carbon dioxide emissions from biomass burning are difficult to quantify
due to a general dearth of information on fire-carbon fluxes and
the longer term balance of carbon emissions and uptake by regrowth
Indeed, in savanna regions of the world, burning is
often carried out every few years to promote regeneration of the
vegetation. Large amounts of carbon dioxide are produced, but in
many cases the subsequent regrowth and carbon dioxide uptake of
savanna areas means that the net emission of carbon dioxide is much
reduced or completely negated.
Biomass burning is, then, an important short term
source of carbon dioxide. In the longer term it can actually contribute
to a net carbon sink in the form of relatively stable 'black carbon'
in the soils where burning has taken place.
Though fires caused by lightning strikes have, and still do, account
for some large biomass burning events, the activities of man in
the last 100 years have dwarfed carbon dioxide emissions from such
natural biomass burning.
Huge areas of woodland and grassland are periodically burned for
land clearance, with this change in land use often reducing the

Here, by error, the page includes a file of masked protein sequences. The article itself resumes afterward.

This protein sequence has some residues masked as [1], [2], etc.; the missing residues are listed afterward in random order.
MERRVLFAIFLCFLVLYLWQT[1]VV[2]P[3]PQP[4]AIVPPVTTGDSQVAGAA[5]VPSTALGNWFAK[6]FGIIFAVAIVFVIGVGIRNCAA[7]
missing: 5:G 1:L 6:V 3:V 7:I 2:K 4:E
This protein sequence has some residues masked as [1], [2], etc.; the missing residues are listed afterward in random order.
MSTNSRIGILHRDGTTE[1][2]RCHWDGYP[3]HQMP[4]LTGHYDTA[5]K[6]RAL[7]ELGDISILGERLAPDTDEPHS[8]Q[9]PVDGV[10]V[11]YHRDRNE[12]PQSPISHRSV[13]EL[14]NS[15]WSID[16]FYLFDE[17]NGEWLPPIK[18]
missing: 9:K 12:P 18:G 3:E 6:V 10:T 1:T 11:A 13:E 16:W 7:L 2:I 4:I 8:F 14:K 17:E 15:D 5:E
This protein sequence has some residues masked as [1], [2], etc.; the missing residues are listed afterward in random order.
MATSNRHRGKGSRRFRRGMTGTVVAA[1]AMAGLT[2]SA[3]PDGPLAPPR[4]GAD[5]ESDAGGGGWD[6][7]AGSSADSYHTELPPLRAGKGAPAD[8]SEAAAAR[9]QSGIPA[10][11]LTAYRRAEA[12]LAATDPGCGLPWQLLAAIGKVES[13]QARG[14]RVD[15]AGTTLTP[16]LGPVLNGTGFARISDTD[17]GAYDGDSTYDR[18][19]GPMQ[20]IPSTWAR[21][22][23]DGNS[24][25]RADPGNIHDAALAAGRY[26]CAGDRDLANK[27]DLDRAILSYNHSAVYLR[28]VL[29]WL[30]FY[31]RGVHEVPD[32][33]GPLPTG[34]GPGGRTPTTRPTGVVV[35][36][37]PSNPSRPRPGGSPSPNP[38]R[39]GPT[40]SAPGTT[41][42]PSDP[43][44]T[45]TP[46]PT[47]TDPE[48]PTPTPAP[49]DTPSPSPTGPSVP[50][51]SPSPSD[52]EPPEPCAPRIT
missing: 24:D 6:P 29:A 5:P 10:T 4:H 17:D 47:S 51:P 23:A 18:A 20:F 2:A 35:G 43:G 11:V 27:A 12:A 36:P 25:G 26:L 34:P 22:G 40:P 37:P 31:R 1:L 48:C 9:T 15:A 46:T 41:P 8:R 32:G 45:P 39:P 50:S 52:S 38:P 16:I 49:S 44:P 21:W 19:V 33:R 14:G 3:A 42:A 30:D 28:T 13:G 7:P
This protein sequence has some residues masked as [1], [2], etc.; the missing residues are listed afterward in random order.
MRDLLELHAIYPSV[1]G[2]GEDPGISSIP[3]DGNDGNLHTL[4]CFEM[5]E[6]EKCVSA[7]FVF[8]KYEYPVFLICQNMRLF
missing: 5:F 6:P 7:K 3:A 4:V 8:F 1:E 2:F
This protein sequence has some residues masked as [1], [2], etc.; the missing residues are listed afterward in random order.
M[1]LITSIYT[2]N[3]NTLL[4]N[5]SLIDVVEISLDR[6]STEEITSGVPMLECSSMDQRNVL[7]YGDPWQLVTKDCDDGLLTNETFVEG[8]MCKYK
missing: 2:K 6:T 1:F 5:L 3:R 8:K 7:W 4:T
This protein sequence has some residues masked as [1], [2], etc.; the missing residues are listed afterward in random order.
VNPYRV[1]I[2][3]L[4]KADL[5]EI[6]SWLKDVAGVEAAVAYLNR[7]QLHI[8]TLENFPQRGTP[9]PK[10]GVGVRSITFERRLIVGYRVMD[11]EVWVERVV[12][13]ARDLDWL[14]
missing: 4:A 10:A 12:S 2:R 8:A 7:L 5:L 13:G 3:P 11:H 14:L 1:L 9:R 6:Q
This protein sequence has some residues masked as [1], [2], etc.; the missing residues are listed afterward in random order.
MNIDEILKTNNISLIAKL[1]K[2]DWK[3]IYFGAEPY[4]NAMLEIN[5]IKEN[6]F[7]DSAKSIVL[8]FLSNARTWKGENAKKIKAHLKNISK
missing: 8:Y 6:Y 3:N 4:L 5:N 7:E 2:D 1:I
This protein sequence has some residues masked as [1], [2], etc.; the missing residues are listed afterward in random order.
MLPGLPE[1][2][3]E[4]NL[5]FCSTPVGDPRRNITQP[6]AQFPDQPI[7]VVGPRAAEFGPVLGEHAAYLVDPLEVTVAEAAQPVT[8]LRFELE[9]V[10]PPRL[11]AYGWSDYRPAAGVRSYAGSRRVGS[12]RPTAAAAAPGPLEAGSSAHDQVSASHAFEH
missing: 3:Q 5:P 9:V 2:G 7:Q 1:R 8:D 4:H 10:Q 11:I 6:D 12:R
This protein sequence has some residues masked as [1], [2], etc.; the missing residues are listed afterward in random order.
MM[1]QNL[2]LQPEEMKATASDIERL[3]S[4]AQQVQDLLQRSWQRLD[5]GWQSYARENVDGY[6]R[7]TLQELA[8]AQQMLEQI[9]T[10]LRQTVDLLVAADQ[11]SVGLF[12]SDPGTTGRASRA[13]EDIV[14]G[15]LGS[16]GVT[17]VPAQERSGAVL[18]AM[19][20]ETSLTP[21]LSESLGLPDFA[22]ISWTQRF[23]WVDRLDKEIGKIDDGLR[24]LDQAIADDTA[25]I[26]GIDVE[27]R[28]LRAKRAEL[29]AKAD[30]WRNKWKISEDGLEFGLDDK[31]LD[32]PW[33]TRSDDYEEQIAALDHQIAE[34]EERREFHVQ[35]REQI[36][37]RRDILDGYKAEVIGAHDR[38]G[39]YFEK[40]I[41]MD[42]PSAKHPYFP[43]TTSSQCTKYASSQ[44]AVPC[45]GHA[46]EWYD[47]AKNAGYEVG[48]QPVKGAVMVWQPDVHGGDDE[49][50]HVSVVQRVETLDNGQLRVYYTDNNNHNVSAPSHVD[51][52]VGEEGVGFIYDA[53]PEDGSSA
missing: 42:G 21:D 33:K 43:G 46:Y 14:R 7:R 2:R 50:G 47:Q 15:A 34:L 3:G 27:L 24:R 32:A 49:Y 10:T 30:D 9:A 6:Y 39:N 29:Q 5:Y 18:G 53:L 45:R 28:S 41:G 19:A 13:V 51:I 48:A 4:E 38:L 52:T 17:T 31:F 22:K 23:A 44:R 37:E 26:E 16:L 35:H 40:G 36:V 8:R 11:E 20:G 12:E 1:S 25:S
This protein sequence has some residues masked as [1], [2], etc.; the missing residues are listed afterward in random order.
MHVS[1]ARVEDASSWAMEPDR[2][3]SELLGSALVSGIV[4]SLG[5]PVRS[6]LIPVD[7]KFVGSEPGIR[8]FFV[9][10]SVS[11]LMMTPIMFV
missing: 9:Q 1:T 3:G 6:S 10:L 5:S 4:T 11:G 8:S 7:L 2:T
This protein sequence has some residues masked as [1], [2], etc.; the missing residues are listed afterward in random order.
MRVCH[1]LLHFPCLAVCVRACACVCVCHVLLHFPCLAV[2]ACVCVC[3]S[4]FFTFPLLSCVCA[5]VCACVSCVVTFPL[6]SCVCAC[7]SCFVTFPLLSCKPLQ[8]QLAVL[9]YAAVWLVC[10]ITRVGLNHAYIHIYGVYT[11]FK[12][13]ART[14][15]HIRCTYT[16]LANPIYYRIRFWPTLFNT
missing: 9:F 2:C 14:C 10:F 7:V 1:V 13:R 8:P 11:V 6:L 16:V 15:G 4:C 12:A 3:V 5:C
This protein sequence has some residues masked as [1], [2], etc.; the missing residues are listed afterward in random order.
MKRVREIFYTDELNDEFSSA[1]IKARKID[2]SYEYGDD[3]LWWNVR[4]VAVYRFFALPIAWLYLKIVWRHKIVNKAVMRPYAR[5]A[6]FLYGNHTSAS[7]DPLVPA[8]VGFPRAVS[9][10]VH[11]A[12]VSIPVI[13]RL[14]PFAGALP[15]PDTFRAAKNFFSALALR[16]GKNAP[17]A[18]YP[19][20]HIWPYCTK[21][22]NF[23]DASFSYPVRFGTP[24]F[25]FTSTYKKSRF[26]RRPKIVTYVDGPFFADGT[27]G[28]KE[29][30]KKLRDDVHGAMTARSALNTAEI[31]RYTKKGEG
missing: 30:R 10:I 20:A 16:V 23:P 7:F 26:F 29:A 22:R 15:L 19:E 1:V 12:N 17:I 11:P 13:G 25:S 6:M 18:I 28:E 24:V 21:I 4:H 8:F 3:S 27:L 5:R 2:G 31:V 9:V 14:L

size of the carbon sink and having the net effect of increasing
concentrations of carbon dioxide in the atmosphere. See Carbon
dioxide Sources - Land use.
Additionally, wood burning as a domestic fuel source and for charcoal
production release significant amounts of carbon dioxide on a global
scale. Accidental fire and arson account for further large scale
biomass burning events each year around the world.
Potential for control
The uncontrolled way in which most biomass burning happens means
that the only real route to reducing emissions from this source
is to reduce the amount of burning itself. Some biomass burning
is required if environments such as the savanna are to be retained,
but it is the large scale destruction of forest areas for cash crop
agriculture and urban spread which stand out as areas to be tackled.
Controlled biomass burning is currently being developed as an alternative
to traditional fossil fuel energy production methods, with power
stations fuelled by wood chips and the like already a reality. By
making use of a renewable resource, like pine wood chips these biomass
power stations are able to have a much reduced net greenhouse gas
impact compared to equivalent coal, oil and gas fired power stations.